The IP3P™ is the first IP3 professional standard.
Key Features of the IP3P standard
The Skills Framework for the Information Age (SFIA) is a common reference model for “the identification of the skills needed to develop effective Information Systems (IS) making use of Information Communications Technologies (ICT).” It is used in over 150 countries across the globe and uses a common language and a logical structure outlining required skills, knowledge and competence. Organizations seeking IP3 accreditation can define their professional standard requirements in terms of SFIA or an equivalent framework.
The IP3P is the first professional standard developed by IP3. The way to achieve IP3P recognition is through an organization that has received IP3 accreditation recognition. A leading group of associations (Australian Computer Society and the Canadian Information Processing Society) have successfully completed the accreditation and others are following the lead.
IP3 is an IFIP-lead initiative, and aspiring organizations therefore need to be IFIP Members. An IFIP Professional Affiliate membership class is available for specifically those organizations that are mainly interested in the IP3 program. All IFIP member bodies are eligible to apply for accreditation, and IP3 is committed to providing support to organization that aspire to gain IP3 accreditation for their professional standards. For information on how to start the accreditation process visit the Organizational Accreditation.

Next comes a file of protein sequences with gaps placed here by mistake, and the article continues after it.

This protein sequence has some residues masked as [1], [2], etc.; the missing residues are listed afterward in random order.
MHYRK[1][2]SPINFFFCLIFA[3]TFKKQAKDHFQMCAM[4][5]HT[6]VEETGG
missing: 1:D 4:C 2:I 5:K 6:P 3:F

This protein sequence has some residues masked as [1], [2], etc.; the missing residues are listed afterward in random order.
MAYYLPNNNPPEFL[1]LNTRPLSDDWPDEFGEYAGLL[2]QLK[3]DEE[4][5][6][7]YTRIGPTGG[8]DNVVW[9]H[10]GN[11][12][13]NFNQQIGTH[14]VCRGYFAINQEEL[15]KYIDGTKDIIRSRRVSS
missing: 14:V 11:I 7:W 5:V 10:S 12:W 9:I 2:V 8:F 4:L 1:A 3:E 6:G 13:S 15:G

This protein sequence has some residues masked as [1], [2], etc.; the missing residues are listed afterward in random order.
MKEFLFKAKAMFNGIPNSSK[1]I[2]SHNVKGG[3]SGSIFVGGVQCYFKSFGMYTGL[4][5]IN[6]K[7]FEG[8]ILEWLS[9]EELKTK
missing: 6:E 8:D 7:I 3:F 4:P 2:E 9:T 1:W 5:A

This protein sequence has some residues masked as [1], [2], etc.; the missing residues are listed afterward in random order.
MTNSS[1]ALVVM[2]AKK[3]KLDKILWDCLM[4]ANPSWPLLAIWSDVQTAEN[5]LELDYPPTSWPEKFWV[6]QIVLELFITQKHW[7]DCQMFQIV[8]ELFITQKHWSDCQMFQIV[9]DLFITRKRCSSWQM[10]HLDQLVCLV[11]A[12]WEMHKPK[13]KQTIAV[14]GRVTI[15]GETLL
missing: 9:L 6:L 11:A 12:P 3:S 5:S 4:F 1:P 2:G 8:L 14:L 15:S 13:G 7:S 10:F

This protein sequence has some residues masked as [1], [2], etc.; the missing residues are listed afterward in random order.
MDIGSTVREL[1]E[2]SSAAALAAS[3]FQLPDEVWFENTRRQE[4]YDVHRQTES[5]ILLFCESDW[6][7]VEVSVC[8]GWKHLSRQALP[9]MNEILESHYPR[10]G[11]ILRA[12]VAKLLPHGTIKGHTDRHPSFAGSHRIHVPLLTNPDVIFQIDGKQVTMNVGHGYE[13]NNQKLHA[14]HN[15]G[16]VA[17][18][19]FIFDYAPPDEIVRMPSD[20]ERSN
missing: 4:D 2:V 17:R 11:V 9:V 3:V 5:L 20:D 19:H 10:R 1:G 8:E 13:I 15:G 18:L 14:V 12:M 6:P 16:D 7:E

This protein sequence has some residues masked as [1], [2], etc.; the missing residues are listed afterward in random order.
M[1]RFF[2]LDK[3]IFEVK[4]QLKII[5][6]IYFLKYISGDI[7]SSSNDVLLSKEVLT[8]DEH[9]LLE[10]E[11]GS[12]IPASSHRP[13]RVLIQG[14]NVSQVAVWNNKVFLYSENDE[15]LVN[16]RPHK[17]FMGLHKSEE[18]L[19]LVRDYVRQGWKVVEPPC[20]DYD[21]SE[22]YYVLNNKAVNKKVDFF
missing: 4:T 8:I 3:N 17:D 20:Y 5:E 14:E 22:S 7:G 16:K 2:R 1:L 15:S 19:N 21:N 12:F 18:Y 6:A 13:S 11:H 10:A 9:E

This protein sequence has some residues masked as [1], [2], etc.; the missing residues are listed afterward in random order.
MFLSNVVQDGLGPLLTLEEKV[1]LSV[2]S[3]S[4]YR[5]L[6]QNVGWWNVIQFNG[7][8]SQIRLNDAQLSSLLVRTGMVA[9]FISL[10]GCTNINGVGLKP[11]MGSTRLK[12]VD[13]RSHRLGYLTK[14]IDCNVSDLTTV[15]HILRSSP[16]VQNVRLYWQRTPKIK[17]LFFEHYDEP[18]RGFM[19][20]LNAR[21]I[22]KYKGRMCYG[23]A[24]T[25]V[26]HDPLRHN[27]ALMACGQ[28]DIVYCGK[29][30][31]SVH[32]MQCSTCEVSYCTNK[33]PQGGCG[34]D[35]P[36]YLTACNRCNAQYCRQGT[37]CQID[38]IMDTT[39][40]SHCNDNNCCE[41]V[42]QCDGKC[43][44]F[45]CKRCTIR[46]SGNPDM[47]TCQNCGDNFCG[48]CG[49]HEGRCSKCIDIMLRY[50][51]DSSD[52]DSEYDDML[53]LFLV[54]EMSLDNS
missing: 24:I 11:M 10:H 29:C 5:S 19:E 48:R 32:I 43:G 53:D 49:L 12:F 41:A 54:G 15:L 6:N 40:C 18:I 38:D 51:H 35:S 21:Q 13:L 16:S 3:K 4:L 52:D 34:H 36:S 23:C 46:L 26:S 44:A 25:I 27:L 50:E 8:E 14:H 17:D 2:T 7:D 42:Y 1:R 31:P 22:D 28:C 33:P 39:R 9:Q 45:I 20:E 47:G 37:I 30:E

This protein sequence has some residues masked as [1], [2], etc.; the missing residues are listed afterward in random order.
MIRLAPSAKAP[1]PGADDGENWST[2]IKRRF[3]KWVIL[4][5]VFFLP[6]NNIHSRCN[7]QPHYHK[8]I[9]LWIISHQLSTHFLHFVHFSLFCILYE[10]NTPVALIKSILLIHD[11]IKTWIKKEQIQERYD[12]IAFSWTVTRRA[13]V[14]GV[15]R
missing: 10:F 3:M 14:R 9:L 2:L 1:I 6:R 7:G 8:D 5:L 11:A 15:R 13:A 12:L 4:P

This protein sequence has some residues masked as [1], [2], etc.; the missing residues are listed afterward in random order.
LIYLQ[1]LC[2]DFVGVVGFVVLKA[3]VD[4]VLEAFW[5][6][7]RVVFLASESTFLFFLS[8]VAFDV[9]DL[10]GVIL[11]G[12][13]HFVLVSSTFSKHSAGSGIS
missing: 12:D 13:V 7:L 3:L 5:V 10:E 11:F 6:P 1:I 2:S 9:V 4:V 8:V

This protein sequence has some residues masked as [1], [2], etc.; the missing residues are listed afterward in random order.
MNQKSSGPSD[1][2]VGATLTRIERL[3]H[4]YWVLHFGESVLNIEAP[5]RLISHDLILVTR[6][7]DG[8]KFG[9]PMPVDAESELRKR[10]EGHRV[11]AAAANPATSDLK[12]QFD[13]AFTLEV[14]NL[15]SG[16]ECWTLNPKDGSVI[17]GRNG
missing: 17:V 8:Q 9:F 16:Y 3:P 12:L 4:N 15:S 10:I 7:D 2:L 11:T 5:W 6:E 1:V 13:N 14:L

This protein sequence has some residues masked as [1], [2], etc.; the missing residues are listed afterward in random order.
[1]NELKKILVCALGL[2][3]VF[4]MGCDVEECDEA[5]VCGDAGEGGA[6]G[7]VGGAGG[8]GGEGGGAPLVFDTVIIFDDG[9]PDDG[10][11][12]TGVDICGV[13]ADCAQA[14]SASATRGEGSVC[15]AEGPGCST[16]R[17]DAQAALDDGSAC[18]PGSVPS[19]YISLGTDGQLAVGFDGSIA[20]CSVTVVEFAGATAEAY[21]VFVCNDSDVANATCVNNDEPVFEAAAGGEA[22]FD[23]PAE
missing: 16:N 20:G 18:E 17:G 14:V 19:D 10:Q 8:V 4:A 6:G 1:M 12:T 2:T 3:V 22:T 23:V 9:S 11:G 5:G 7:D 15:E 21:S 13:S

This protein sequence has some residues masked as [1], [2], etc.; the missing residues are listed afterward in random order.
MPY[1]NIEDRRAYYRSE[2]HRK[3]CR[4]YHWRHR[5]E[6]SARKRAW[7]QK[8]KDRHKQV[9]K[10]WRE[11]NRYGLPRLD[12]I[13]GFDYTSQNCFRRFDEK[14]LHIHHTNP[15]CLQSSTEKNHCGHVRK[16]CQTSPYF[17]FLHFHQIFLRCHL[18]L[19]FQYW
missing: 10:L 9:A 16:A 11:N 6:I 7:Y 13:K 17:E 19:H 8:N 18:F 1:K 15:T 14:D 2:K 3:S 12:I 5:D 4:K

The IP3P is the IP3 standard that defines the elements of what constitutes an IT Professional. The standard specifies the requirements that a professional IT certification program needs to contain and defines the minimum professional standards for the professional certification.
IP3 accreditation provides a means to increase the international acceptance of professional IT certifications. It establishes a framework for comparison of different professional certification programs that lead to a common understanding between different countries and will facilitate portability of professional membership. A good example of this is the professional membership recognition that exists between the Australian Computer Society (ACS) and the Canadian Information Processing Society CIPS), both IP3P accredited and accepting each others professional certifications. Mutual recognition does come with a number of safeguards. It provides the right to the association to refuse to admit an individual into its professional membership in keeping with its entry rules. It also provides the right to impose local top-up requirement if required (i.e. a local language test).
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